Call Calendar from MDIChildFrame in 2.7

This should be an easy one, but calendars alone are tricky. I am just trying to call
a calendar frame from an MDIParentFrame (or MDIChildFrame under an
MDIParentFrame). The problem is that either the calendar frame cannot be
destroyed or Python hangs when we try to exit. ( MDI is used to try and “clean up”
all sub windows, frames, etc. since I was dealing with two calendar calls - A
Start_Date and an End_Date)
I have tried MDIClientWindow and Dialogs, but nothing closes cleanly in 2.7.
I am trying to avoid using Threads or any thing too complicated.
Thanks, Robin Randall

Below is my calendar code:

class MyCalendar(wx.Frame):
    def __init__(self, *args, **kargs):
        wx.Frame.__init__(self, *args, **kargs)
        self.cal = wx.calendar.CalendarCtrl(self, -1, wx.DateTime_Now())
        self.timer = wx.Timer(self)
        self.timer.Start(10000)
        self.Bind(wx.EVT_TIMER, self.update_date)

    def update_date(self, evt):
        date = wx.DateTime_Now()
        self.cal.SetDate(date)              # Just selects a single date to be used
                                                        # elsewhere in the program.

class MyApp(wx.App):
    def OnInit(self):
        return 1
  • By “2.7” do you mean Python 2.7 or wxPython 2.7 (Which is about a thousand years old) If the former then what version of wxPython are you using?
  • Please explain more about “nothing closes cleanly”
  • What is used as the parent window, if any?
  • What does the code look like where you create the MyCalendar? (Event better, can you provide a small runnable sample that demonstrates the problem?)
  1. Python 2.7
    1a. wx.Python 3.0
  2. Hangs. Usually I can do Ctrl-C and get back to Command Prompt. Sometime I get Window which says “python.exe has stopped working”
    “A problem caused the program to stop working correctly.
    Windows will close the program and notify you if a solution is available.”
  3. Parent(s) which are handlers from menu.
    #--------------------------------------------
    def home_billing_date(self, event):
    self.home_open(event)
    #Calendar code:
    #instanciate the class
    frame=MyCalendar(self, -1, size = (260, 280), pos=(500,250))
    frame.Show(1)
    #self.Destroy()
    #self.Close(True)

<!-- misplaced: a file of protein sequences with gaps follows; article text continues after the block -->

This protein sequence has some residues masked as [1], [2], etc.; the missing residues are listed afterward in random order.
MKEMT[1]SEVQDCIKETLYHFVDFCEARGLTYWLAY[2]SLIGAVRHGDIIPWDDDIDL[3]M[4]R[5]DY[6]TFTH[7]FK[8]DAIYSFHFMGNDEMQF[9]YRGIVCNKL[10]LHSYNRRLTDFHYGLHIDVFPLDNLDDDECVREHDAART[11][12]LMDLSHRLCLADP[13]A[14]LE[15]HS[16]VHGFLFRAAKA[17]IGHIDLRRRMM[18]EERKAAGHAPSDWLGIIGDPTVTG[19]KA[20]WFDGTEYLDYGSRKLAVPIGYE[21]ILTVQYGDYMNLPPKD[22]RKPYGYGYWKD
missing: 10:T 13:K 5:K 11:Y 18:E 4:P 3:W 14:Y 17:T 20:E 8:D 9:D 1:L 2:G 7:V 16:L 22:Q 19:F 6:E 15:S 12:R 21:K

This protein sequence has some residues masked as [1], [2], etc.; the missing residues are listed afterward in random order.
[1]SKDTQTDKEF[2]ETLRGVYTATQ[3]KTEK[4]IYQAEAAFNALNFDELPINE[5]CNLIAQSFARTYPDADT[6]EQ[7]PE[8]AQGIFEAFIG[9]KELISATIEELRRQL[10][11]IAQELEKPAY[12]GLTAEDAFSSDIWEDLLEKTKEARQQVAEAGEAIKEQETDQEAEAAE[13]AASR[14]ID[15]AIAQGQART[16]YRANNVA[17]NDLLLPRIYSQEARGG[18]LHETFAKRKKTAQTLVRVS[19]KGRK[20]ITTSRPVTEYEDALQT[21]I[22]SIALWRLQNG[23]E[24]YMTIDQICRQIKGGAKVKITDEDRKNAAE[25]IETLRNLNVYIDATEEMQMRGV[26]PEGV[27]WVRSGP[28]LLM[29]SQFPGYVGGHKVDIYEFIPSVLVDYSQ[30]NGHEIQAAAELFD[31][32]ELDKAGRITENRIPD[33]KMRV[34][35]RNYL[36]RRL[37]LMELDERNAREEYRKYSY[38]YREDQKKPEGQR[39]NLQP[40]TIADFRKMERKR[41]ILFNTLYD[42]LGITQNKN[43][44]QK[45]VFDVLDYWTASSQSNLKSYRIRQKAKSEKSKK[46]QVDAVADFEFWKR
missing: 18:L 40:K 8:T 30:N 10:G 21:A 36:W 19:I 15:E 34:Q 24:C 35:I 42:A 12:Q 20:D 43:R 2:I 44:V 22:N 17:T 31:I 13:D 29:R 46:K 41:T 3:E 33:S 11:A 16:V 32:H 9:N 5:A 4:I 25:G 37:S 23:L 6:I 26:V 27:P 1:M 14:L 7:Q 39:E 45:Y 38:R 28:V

app.MainLoop()
    #--------------------------------------------
    def home_system_date(self, event):
    self.home_open(event)
    #Calendar code:
    # instanciate the class
    frame=MyCalendar(self, size = (260, 280), pos=(500,250))
    frame.Show(1)
    #self.Destroy()
    #self.Close(True)
    app.MainLoop()
    #--------------------------------------------
    Grand Parent:

This is the main frame where all the widgets are added

class MyMDIFrame(wx.MDIParentFrame):
def init(self):
global frame
frame=wx.MDIParentFrame.init(self, None, -1, “Billing ver. 1.0”, size=(1000, 600) )
self.sizeH = 250 # For Toolbar size
self.log= open(“Notepad–.log”,‘w+’)
#sizer=wx.BoxSizer(wx.VERTICAL)
self.shellName=‘frame’
# Setup icon on title bar
#_icon = wx.Icon(“billing.ico”, wx.BITMAP_TYPE_ICO)
#self.SetIcon(_icon)
self.config_Dates= {‘MDY’:’%A, %m/%d/%y ‘, ‘YMD’:’%A, %y/%m/%y ‘, ‘DMY’:’%A, %d/%m/%y ‘}
#===============================================================
self.edit_ctrl = wx.TextCtrl(self, -1, “”, pos=(700,10), size=(150, 40))
#self.edit_ctrl.SetDefaultStyle(wx.TextAttr(wx.NullColour, wx.LIGHT_GREY))
self.edit_ctrl.SetBackgroundColour(“grey”)
self.MenuTitle = wx.TextCtrl(self, -1, " “, pos=(700,10), size=(150, 40))
self.MenuTitle.SetValue(”")
self.edit_ctrl.SetBackgroundColour(“grey”)
self.fcurClr=self.edit_ctrl.GetForegroundColour()
self.bcurClr=self.edit_ctrl.GetBackgroundColour()
self.curFont = wx.Font(20, wx.MODERN, wx.NORMAL, wx.NORMAL, False, u’Consolas’)
self.edit_ctrl.SetFont(self.curFont)
:
:
4. MyCalendar runs fine by itself. But when you add the handler, the frame above and the frame above that I can’t get it to run. I was hoping
wx.MDIParentFrame ->wx.MDIChildFrame -> MyCalendar(wx.Frame) -> wx.calendar.CalendarCtrl()
would work. But I think I have given you: